DTD: I would apologize on behalf of men, but I don’t think they’d allow me. My daughter is in education. She’s working on her Masters in early childhood education, and she’s been working on pre-school, kindergarten, early children, and their exposure through books, through media, through games, to underrepresented groups. And she’s been focusing on LGB. LGBTQ plus. And she can’t find enough material. So, when you’re trying to study exposure through books, and you’ve got…two. That you worked really hard to find. So, I totally understand. And I was thinking in my head, how many people of color were on Jamaica? How many looked like Jamaicans?
EH: Right right, there are no Jamaicans in Jamaica.
Interestingly, the Jamaican flag is currently the only national flag that has no red, white or blue.
DTD: There were no Jamaicans in Jamaica. That’s really…and I you know, my brain instantly starts thinking “Well, Jamaica is an older game,” but no, it’s not. Our industry moves so fast, but it really was not that long ago that Jamaica came out. 2010 or 2011, somewhere around there.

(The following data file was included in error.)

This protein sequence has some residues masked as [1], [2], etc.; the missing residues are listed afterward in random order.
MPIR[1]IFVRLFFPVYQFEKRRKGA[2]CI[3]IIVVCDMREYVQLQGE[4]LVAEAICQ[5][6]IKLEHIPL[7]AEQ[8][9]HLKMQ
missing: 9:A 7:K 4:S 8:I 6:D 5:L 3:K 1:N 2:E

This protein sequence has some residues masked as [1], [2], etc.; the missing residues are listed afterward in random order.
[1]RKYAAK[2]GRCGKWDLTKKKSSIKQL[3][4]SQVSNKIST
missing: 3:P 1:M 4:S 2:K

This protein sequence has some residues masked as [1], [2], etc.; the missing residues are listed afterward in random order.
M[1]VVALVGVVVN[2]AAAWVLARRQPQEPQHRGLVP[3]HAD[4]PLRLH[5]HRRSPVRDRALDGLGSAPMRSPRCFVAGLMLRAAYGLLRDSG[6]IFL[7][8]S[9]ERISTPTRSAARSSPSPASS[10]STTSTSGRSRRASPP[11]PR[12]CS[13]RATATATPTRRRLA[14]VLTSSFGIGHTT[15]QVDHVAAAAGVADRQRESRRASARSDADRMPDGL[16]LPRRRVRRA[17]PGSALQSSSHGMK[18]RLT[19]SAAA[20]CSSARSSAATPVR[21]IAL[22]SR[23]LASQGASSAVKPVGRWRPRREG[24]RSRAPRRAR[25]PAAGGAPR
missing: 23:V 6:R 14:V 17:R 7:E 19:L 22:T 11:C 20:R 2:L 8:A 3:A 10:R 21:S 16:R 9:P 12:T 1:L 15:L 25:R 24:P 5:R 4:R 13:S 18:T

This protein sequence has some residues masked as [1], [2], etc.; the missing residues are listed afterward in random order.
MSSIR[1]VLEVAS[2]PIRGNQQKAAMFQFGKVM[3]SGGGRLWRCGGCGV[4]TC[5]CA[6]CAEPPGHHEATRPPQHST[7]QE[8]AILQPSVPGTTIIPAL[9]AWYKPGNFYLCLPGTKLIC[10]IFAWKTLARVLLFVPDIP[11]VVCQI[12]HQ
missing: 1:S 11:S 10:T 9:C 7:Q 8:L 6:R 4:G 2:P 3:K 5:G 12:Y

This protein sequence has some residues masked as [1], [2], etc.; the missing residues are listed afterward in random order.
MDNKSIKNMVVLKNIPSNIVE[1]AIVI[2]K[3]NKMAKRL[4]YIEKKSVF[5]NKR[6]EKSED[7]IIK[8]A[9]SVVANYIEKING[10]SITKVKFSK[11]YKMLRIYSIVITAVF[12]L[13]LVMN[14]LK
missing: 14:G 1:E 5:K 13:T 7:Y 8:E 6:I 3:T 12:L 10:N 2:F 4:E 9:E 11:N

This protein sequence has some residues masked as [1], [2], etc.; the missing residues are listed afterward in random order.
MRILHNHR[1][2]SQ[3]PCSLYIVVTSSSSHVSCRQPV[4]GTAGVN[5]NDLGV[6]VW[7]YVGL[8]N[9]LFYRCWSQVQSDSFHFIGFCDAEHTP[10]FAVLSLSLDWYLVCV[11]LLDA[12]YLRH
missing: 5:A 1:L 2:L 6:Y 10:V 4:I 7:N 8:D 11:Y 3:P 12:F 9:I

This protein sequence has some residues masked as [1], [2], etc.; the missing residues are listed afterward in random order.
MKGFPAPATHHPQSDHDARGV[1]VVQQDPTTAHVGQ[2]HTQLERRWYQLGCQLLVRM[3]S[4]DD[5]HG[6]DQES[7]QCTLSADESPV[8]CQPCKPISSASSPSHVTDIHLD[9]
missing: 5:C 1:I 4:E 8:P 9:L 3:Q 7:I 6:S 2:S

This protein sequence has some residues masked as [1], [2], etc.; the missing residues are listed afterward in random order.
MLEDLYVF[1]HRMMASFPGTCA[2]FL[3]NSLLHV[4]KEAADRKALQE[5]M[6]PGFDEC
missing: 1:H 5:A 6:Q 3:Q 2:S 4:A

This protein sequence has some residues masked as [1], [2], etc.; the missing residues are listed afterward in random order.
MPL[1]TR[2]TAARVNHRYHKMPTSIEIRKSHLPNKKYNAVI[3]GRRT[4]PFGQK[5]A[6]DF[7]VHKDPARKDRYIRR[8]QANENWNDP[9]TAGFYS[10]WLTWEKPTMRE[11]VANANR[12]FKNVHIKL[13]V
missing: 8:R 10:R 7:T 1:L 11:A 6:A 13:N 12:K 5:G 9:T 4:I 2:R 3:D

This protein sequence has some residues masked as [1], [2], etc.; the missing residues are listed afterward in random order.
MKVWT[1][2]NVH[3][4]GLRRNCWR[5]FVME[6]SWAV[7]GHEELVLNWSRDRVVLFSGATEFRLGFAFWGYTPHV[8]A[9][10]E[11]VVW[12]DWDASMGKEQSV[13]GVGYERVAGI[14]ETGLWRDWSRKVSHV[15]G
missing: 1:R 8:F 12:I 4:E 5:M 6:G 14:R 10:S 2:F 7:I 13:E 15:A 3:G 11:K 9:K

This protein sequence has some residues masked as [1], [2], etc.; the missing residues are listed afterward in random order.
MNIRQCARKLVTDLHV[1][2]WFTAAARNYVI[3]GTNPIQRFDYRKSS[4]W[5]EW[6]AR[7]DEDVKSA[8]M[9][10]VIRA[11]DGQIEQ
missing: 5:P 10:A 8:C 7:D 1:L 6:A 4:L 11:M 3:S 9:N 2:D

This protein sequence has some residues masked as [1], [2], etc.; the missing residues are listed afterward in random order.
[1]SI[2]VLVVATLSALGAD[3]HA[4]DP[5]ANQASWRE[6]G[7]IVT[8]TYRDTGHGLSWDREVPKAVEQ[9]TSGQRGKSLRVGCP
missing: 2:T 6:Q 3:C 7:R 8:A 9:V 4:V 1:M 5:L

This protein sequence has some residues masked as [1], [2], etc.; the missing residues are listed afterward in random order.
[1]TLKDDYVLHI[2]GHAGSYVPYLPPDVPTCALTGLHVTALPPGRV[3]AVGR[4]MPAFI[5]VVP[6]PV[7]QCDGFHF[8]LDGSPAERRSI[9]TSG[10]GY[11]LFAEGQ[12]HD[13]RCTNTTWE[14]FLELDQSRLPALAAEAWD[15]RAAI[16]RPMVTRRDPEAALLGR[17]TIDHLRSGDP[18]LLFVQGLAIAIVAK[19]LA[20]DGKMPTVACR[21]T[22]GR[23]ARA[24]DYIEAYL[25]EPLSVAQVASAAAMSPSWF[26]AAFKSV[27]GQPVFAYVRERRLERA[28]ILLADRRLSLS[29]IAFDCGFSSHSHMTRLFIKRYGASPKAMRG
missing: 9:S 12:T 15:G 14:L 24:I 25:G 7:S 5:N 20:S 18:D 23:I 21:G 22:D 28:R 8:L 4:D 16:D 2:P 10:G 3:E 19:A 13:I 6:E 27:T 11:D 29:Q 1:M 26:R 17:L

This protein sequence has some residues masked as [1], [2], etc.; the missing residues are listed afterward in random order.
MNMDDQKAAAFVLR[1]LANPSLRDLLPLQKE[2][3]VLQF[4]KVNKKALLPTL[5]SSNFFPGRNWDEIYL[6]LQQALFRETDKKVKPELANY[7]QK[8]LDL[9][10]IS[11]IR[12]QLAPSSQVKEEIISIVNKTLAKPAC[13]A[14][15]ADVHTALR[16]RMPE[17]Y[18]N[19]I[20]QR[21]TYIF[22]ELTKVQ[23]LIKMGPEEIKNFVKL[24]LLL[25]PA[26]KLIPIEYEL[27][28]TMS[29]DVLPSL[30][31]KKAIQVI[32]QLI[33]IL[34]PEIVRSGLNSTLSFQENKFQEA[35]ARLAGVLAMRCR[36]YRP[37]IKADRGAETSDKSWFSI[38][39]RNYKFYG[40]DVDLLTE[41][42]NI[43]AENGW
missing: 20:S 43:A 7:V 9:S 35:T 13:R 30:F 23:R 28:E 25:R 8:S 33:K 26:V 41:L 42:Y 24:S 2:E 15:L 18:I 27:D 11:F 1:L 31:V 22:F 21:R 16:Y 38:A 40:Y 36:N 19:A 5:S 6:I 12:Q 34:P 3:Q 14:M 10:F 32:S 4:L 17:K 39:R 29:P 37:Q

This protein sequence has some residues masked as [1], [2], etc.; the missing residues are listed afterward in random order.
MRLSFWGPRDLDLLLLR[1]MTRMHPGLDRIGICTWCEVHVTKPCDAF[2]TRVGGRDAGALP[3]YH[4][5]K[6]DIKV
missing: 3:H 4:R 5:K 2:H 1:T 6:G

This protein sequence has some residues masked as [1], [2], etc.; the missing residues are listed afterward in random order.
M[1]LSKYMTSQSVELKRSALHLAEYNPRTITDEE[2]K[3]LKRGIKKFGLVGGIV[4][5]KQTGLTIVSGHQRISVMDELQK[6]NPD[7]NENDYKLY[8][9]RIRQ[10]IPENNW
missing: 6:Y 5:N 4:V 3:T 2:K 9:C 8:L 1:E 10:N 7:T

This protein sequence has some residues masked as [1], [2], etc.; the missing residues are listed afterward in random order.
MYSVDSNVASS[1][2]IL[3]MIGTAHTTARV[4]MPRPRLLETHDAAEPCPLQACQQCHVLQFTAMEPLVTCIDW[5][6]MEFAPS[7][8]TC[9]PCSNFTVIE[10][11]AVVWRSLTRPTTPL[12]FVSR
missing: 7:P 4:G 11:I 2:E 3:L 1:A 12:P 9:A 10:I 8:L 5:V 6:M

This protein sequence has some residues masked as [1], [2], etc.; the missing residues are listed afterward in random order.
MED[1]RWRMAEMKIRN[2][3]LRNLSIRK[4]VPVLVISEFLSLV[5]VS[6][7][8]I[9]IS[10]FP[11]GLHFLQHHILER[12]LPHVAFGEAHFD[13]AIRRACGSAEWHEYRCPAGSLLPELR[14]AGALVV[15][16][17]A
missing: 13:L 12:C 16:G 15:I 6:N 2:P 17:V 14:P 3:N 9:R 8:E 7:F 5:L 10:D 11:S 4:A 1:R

EH: Yeah, I’d have to look it up.
Research says it was 2007. Published by Game Works, with magnificent art by Mathieu Leyssenne. Designers are Malcolm Braff, Bruno Cathala, and Sébastien Pauchon.
DTD: I don’t I don’t know off hand. But yeah, representation on the cover. And you were talking earlier about artists, and now artists are starting to be recognized like designers. I think there’s been a movement, back in the 80s and 90s, and even before that, I think you’d be hard pressed to find any person who knew who any board game designer was. They didn’t know a single name. And once the euro invasion started, the names started to pop up and you started to… People knew who [Klaus] Teuber was, and people knew who…Uwe [Rosenberg] popped up and [Stefan] Feld popped up. And I mean, it was all European men. And now I think we’re starting to have that same movement with our artists. And certainly, I think Wingspan has contributed greatly to that because there’s such incredible art in Wingspan, and people know the artists. People know names.